Affirming reports from a couple weeks ago, Kleiner Perkins Caufield & Byers has led a new $200 million round for Twitter that values the microblogging startup at $3.7 billion. The round is exactly four times larger than the last round raised by Twitter, back in September 2009.
Even more amazingly, the round bests other megalithic rounds from earlier this year, including the $147 million Zynga raised from Softbank in June and the $135 million Groupon raised from DST in April. Let’s not forget, however, that Zynga in 2009 raised $180 million from DST at an estimated $3 billion valuation.
Just for perspective, while Twitter, Zynga and Groupon are three of the most hyped up Web companies, widely expected to meet and sustain wild success, all three have valuations under $5 billion, a fraction of social titan Facebook’s $50 billion valuation. I bring up these numbers, not to minimize Twitter’s accomplishment, but to point out that if Facebook can be valued that highly without a clear plan for monetization, why criticize Twitter for not having revenue yet?
As part of the deal, Mike McCue and David Rosenblatt will be joining Twitter’s board of directors. Interestingly, key Kleiner partner John Doerr was barred from receiving a board seat because his directorial position at Google was seen as a potential conflict of interest, according to a source close to All Things Digital.
On the same day that Twitter revealed the new epic round of institutional funding, the company also made a couple other major announcements. First, the Twitter for Business site has been revamped, signaling the startup’s desire to show its business side a little more.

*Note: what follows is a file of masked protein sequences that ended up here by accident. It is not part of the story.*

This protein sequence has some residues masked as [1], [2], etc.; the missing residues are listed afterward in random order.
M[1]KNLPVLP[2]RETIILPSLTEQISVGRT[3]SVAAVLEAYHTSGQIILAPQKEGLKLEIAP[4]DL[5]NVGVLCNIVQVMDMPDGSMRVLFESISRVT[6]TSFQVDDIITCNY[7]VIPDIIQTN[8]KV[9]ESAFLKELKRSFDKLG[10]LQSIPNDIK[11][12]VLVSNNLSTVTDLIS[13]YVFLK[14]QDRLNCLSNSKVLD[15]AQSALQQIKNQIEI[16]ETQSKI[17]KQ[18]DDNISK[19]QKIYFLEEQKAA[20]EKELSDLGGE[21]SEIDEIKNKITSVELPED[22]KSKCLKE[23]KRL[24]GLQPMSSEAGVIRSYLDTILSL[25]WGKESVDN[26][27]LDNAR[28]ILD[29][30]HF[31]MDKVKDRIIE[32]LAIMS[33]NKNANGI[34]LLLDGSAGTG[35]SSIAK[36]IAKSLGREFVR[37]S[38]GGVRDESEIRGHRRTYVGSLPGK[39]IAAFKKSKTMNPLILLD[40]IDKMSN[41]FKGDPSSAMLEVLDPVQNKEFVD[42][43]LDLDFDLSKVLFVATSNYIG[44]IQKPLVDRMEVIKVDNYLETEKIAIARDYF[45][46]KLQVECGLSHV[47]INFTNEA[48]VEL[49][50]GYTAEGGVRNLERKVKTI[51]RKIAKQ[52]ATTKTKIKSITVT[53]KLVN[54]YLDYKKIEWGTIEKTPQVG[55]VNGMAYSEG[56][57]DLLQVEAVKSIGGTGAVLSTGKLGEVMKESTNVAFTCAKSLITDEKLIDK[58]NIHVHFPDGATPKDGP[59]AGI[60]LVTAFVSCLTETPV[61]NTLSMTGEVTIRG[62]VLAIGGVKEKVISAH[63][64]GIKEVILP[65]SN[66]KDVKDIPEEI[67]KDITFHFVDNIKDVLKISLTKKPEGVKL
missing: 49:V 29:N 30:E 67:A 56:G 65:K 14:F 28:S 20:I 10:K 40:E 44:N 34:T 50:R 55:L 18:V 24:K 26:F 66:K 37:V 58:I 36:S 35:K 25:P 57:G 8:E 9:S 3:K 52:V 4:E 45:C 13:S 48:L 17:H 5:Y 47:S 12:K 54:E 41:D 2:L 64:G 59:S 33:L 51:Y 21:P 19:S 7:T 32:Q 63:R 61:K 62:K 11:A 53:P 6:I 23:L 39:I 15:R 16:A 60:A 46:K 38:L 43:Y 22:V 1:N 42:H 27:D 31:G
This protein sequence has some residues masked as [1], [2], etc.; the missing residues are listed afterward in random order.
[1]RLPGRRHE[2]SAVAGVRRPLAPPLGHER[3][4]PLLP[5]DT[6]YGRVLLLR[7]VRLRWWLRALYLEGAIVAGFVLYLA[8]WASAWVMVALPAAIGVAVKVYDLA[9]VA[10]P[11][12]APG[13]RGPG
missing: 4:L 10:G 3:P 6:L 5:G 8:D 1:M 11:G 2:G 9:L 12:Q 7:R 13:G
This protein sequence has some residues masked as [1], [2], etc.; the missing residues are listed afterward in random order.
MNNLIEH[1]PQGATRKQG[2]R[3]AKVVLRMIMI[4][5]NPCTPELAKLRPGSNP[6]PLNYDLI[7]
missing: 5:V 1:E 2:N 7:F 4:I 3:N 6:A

Twitter also posted some interesting statistics: in the past year, users have posted 25 billion tweets and over 100 million new accounts have been created. The company itself has more than doubled in size, from 130 people to over 350, which is actually 50 more than we reported less than two months ago. Because Twitter still lists nearly 40 open positions on its “Working at Twitter” page, the subtext seems to be that this startup is still in the process of ballooning to the size it needs to be to hone what could be a thriving business.
If you’re surprised that Twitter has already burned through the $50 million it raised a little over a year ago, don’t be too hasty. A month before this most recent round closed, Evan Williams, former Twitter CEO and current head of product, told the audience at Web 2.0 Summit that, though he couldn’t comment on the state of the rumored new round, Twitter had “a lot of money in the bank.” Of course, he might have just needed to say that so potential investors, like DST’s Yuri Milner and Kleiner’s John Doerr, wouldn’t feel like Twitter desperately needed their support.
In either case, the company is doing what every startup should do at any stage, according to all three Vator Splash speakers from last night: that is, raise funding whenever you can, not just when you need it. Now that it has even more cash in the bank, Twitter doesn’t have to be hesitant in the slightest about paying all those first-year salaries.